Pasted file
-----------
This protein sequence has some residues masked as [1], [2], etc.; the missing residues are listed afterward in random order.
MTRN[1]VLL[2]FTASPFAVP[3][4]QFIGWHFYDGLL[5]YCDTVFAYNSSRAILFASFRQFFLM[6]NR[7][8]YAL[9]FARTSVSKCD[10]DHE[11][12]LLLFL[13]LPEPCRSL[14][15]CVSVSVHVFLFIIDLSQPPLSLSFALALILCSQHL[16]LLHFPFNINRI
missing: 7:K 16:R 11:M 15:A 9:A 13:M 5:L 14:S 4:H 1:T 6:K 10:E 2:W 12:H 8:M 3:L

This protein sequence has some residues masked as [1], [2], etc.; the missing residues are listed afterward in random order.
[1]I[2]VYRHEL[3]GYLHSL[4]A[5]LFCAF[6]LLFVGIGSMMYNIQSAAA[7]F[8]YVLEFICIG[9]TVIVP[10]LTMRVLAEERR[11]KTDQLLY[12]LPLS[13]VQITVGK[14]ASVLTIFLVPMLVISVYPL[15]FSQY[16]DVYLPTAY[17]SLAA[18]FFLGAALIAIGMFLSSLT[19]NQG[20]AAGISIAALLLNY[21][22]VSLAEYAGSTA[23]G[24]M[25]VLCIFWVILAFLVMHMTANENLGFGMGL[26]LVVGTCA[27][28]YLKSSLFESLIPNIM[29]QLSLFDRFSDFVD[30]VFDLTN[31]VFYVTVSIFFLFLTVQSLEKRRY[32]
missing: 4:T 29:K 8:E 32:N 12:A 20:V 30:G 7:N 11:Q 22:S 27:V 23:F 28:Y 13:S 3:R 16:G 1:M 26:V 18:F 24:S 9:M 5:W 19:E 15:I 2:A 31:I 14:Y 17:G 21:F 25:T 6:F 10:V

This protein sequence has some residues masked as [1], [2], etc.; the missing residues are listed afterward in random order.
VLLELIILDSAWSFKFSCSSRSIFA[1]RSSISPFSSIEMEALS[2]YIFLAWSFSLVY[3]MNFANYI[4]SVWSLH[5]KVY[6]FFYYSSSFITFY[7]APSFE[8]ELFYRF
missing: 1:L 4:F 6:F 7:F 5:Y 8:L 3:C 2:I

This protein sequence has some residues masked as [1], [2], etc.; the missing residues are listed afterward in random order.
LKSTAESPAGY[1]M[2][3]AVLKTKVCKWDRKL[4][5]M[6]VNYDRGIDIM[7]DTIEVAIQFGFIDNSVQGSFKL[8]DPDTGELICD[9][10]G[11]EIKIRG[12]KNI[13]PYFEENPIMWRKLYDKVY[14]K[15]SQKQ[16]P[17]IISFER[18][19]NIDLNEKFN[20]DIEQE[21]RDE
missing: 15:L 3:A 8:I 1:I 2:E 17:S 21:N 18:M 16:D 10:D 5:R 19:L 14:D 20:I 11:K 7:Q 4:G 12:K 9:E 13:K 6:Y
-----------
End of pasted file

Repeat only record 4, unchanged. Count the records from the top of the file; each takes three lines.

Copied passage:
This protein sequence has some residues masked as [1], [2], etc.; the missing residues are listed afterward in random order.
LKSTAESPAGY[1]M[2][3]AVLKTKVCKWDRKL[4][5]M[6]VNYDRGIDIM[7]DTIEVAIQFGFIDNSVQGSFKL[8]DPDTGELICD[9][10]G[11]EIKIRG[12]KNI[13]PYFEENPIMWRKLYDKVY[14]K[15]SQKQ[16]P[17]IISFER[18][19]NIDLNEKFN[20]DIEQE[21]RDE
missing: 15:L 3:A 8:I 1:I 2:E 17:S 21:N 18:M 16:D 10:D 5:R 19:L 14:D 20:I 11:K 7:Q 4:G 12:K 9:E 13:K 6:Y